Tumor-associated down-regulation of 15-lipoxygenase-1 is reversed by celecoxib in colorectal cancer

Martin J. Heslin, Ashley Hawkins, William Boedefeld, J. Pablo Arnoletti, Andrey Frolov, Richie Soong, Marshall M. Urist, Kirby I. Bland, Nipun Merchant, Dai H. Chung, Courtney Townsend

Research output: Contribution to journalArticle

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Abstract

Objective: To evaluate the role of celecoxib on 15-lipoxygenase-1 (15-LOX-1) expression, protein levels, and rates of apoptosis in colorectal cancer cell lines. Also, to evaluate the expression of 15-LOX-1 in human normal mucosa, adenoma, and carcinoma with correlation to overall survival. Summary Background Data: The function of 15-LOX-1 is to maintain normal rates of apoptosis (programmed cell death). Decreased apoptosis is one mechanism of cancer growth and dissemination. It is our hypothesis that expression of 15-LOX-1 is reduced in human colorectal cancer (CRC) and the administration of celecoxib can reverse this process and induce apoptosis. Methods: Effect of celecoxib in cell culture: The effect of 40 μmol/L celecoxib was compared with untreated controls in tissue culture utilizing HT-29 and DLD-1 CRC cell lines. Expression of 15-LOX-1 protein was measured by immunoblot. Induction of apoptosis was evaluated by annexin V staining. All data are presented as mean ± SEM, with significance defined as P < 0.05. 15-LOX-1 in human CRC: From February 1998 to January 2002, 126 patients underwent surgical resection of either colorectal adenomas (n = 24) or carcinomas (n = 102), or both (n = 25). Tissue was macrodissected, snap frozen, and stored at -80°C. After tissue processing, RNA was extracted and gene expression of 15-LOX-1 was quantified utilizing ABI prism real-time quantitative RT-PCR. Significance evaluated by the Wilcoxon signed rank test. Results: Effect of celecoxib in cell culture: After 72 hours of treatment with celecoxib, immunoblot demonstrated a 1.5- to 2-fold increase in 15-LOX-1 protein expression in HT-29 and DLD-1 cells, respectively. Celecoxib produced greater than a 2-fold increase in the rate of apoptosis compared with control cells in both cell lines (P < 0.05). 15-LOX-1 in human CRC: The mean age of the patients was 62 ± 1 years; 78% were white and 48% were female. The mean size of the polyps and cancers were 3.0 ± 0.4 and 5.0 ± 0.1 cm, respectively. Expression of 15-LOX-1 relative to S9 was 30 in normal mucosa and significantly down-regulated to 11 in adenomas and 16 in carcinomas (P < 0.05). Conclusions: 15-LOX-1 gene expression is significantly reduced in both human colorectal adenomas and carcinomas and associated with decreased survival. Administration of celecoxib restores 15-LOX-1 protein expression and induces apoptosis. Down-regulation of 15-LOX-1 is an early event in the adenoma to carcinoma sequence, and reversal with celecoxib may represent one mechanism for chemoprevention of polyps or treatment of carcinomas.

Original languageEnglish (US)
Pages (from-to)941-947
Number of pages7
JournalAnnals of Surgery
Volume241
Issue number6
DOIs
StatePublished - Jun 2005
Externally publishedYes

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Celecoxib
Arachidonate 15-Lipoxygenase
Lipoxygenase
Colorectal Neoplasms
Down-Regulation
Neoplasms
Apoptosis
Adenoma
Carcinoma
Polyps
Cell Line
Mucous Membrane
Proteins
Cell Culture Techniques

ASJC Scopus subject areas

  • Surgery

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Tumor-associated down-regulation of 15-lipoxygenase-1 is reversed by celecoxib in colorectal cancer. / Heslin, Martin J.; Hawkins, Ashley; Boedefeld, William; Arnoletti, J. Pablo; Frolov, Andrey; Soong, Richie; Urist, Marshall M.; Bland, Kirby I.; Merchant, Nipun; Chung, Dai H.; Townsend, Courtney.

In: Annals of Surgery, Vol. 241, No. 6, 06.2005, p. 941-947.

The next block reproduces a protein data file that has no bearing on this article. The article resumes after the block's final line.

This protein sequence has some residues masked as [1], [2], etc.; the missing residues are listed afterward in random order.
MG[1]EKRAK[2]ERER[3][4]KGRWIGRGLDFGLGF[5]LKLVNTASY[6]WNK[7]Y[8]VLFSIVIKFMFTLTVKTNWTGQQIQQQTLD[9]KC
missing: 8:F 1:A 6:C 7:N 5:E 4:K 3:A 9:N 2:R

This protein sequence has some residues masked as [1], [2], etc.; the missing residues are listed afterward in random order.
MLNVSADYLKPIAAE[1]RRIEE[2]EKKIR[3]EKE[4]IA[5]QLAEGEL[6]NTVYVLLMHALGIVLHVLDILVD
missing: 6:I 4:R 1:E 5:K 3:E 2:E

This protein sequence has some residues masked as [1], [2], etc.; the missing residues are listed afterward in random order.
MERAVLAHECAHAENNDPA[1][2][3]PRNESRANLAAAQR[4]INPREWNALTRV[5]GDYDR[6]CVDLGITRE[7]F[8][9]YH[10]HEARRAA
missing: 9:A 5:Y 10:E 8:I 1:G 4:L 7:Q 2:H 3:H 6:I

Research output: Contribution to journalArticle

Heslin, MJ, Hawkins, A, Boedefeld, W, Arnoletti, JP, Frolov, A, Soong, R, Urist, MM, Bland, KI, Merchant, N, Chung, DH & Townsend, C 2005, 'Tumor-associated down-regulation of 15-lipoxygenase-1 is reversed by celecoxib in colorectal cancer', Annals of Surgery, vol. 241, no. 6, pp. 941-947. https://doi.org/10.1097/01.sla.0000164177.95620.c1
Heslin, Martin J. ; Hawkins, Ashley ; Boedefeld, William ; Arnoletti, J. Pablo ; Frolov, Andrey ; Soong, Richie ; Urist, Marshall M. ; Bland, Kirby I. ; Merchant, Nipun ; Chung, Dai H. ; Townsend, Courtney. / Tumor-associated down-regulation of 15-lipoxygenase-1 is reversed by celecoxib in colorectal cancer. In: Annals of Surgery. 2005 ; Vol. 241, No. 6. pp. 941-947.
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title = "Tumor-associated down-regulation of 15-lipoxygenase-1 is reversed by celecoxib in colorectal cancer",
abstract = "Objective: To evaluate the role of celecoxib on 15-lipoxygenase-1 (15-LOX-1) expression, protein levels, and rates of apoptosis in colorectal cancer cell lines. Also, to evaluate the expression of 15-LOX-1 in human normal mucosa, adenoma, and carcinoma with correlation to overall survival. Summary Background Data: The function of 15-LOX-1 is to maintain normal rates of apoptosis (programmed cell death). Decreased apoptosis is one mechanism of cancer growth and dissemination. It is our hypothesis that expression of 15-LOX-1 is reduced in human colorectal cancer (CRC) and the administration of celecoxib can reverse this process and induce apoptosis. Methods: Effect of celecoxib in cell culture: The effect of 40 μmol/L celecoxib was compared with untreated controls in tissue culture utilizing HT-29 and DLD-1 CRC cell lines. Expression of 15-LOX-1 protein was measured by immunoblot. Induction of apoptosis was evaluated by annexin V staining. All data are presented as mean ± SEM, with significance defined as P < 0.05. 15-LOX-1 in human CRC: From February 1998 to January 2002, 126 patients underwent surgical resection of either colorectal adenomas (n = 24) or carcinomas (n = 102), or both (n = 25). Tissue was macrodissected, snap frozen, and stored at -80°C. After tissue processing, RNA was extracted and gene expression of 15-LOX-1 was quantified utilizing ABI prism real-time quantitative RT-PCR. Significance evaluated by the Wilcoxon signed rank test. Results: Effect of celecoxib in cell culture: After 72 hours of treatment with celecoxib, immunoblot demonstrated a 1.5- to 2-fold increase in 15-LOX-1 protein expression in HT-29 and DLD-1 cells, respectively. Celecoxib produced greater than a 2-fold increase in the rate of apoptosis compared with control cells in both cell lines (P < 0.05). 15-LOX-1 in human CRC: The mean age of the patients was 62 ± 1 years; 78{\%} were white and 48{\%} were female. The mean size of the polyps and cancers were 3.0 ± 0.4 and 5.0 ± 0.1 cm, respectively. Expression of 15-LOX-1 relative to S9 was 30 in normal mucosa and significantly down-regulated to 11 in adenomas and 16 in carcinomas (P < 0.05). Conclusions: 15-LOX-1 gene expression is significantly reduced in both human colorectal adenomas and carcinomas and associated with decreased survival. Administration of celecoxib restores 15-LOX-1 protein expression and induces apoptosis. Down-regulation of 15-LOX-1 is an early event in the adenoma to carcinoma sequence, and reversal with celecoxib may represent one mechanism for chemoprevention of polyps or treatment of carcinomas.",